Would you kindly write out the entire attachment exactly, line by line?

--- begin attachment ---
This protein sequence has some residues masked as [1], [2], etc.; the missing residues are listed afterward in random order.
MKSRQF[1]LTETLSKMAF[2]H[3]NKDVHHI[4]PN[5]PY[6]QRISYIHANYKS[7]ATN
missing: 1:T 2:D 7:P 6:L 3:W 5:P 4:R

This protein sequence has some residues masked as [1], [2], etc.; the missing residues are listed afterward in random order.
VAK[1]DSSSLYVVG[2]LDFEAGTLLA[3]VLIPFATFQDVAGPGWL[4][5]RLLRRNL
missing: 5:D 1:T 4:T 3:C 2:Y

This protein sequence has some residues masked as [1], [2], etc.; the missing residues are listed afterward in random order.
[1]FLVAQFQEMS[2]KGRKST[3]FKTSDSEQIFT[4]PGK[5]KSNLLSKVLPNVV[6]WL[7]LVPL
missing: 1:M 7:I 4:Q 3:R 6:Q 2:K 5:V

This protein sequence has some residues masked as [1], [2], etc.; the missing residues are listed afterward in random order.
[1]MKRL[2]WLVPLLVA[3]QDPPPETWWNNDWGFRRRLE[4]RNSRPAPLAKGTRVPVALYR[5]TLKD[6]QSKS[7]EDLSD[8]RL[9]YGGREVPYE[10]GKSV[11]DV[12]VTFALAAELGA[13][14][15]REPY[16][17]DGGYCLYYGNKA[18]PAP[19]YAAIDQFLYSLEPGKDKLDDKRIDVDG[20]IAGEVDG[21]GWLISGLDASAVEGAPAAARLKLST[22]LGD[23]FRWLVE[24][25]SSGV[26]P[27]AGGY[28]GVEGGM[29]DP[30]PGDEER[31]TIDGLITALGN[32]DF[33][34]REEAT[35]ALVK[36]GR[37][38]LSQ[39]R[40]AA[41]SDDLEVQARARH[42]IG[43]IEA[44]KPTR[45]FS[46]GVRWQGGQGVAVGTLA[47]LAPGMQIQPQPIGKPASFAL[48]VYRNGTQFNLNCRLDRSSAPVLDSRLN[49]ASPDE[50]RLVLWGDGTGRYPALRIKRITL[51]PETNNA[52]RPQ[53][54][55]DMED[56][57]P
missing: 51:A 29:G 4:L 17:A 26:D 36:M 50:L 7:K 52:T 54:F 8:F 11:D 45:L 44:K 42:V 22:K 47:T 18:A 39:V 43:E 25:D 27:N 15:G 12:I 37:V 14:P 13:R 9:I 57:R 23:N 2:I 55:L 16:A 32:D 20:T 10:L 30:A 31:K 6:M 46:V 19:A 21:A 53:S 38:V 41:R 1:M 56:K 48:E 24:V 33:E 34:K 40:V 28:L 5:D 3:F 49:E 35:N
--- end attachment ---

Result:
This protein sequence has some residues masked as [1], [2], etc.; the missing residues are listed afterward in random order.
MKSRQF[1]LTETLSKMAF[2]H[3]NKDVHHI[4]PN[5]PY[6]QRISYIHANYKS[7]ATN
missing: 1:T 2:D 7:P 6:L 3:W 5:P 4:R

This protein sequence has some residues masked as [1], [2], etc.; the missing residues are listed afterward in random order.
VAK[1]DSSSLYVVG[2]LDFEAGTLLA[3]VLIPFATFQDVAGPGWL[4][5]RLLRRNL
missing: 5:D 1:T 4:T 3:C 2:Y

This protein sequence has some residues masked as [1], [2], etc.; the missing residues are listed afterward in random order.
[1]FLVAQFQEMS[2]KGRKST[3]FKTSDSEQIFT[4]PGK[5]KSNLLSKVLPNVV[6]WL[7]LVPL
missing: 1:M 7:I 4:Q 3:R 6:Q 2:K 5:V

This protein sequence has some residues masked as [1], [2], etc.; the missing residues are listed afterward in random order.
[1]MKRL[2]WLVPLLVA[3]QDPPPETWWNNDWGFRRRLE[4]RNSRPAPLAKGTRVPVALYR[5]TLKD[6]QSKS[7]EDLSD[8]RL[9]YGGREVPYE[10]GKSV[11]DV[12]VTFALAAELGA[13][14][15]REPY[16][17]DGGYCLYYGNKA[18]PAP[19]YAAIDQFLYSLEPGKDKLDDKRIDVDG[20]IAGEVDG[21]GWLISGLDASAVEGAPAAARLKLST[22]LGD[23]FRWLVE[24][25]SSGV[26]P[27]AGGY[28]GVEGGM[29]DP[30]PGDEER[31]TIDGLITALGN[32]DF[33][34]REEAT[35]ALVK[36]GR[37][38]LSQ[39]R[40]AA[41]SDDLEVQARARH[42]IG[43]IEA[44]KPTR[45]FS[46]GVRWQGGQGVAVGTLA[47]LAPGMQIQPQPIGKPASFAL[48]VYRNGTQFNLNCRLDRSSAPVLDSRLN[49]ASPDE[50]RLVLWGDGTGRYPALRIKRITL[51]PETNNA[52]RPQ[53][54][55]DMED[56][57]P
missing: 51:A 29:G 4:L 17:A 26:D 36:M 50:L 7:K 52:T 54:F 8:F 11:D 45:L 44:K 42:V 22:K 47:T 18:A 39:V 43:E 25:D 27:N 15:G 12:I 37:V 14:P 13:R 9:I 57:R 23:N 2:I 55:L 16:A 32:D 20:T 10:L 30:A 31:K 6:M 46:V 19:A 21:A 53:S 38:V 41:R 1:M 56:K 48:E 24:V 33:E 34:K 40:V 28:L 5:D 3:F 49:E 35:N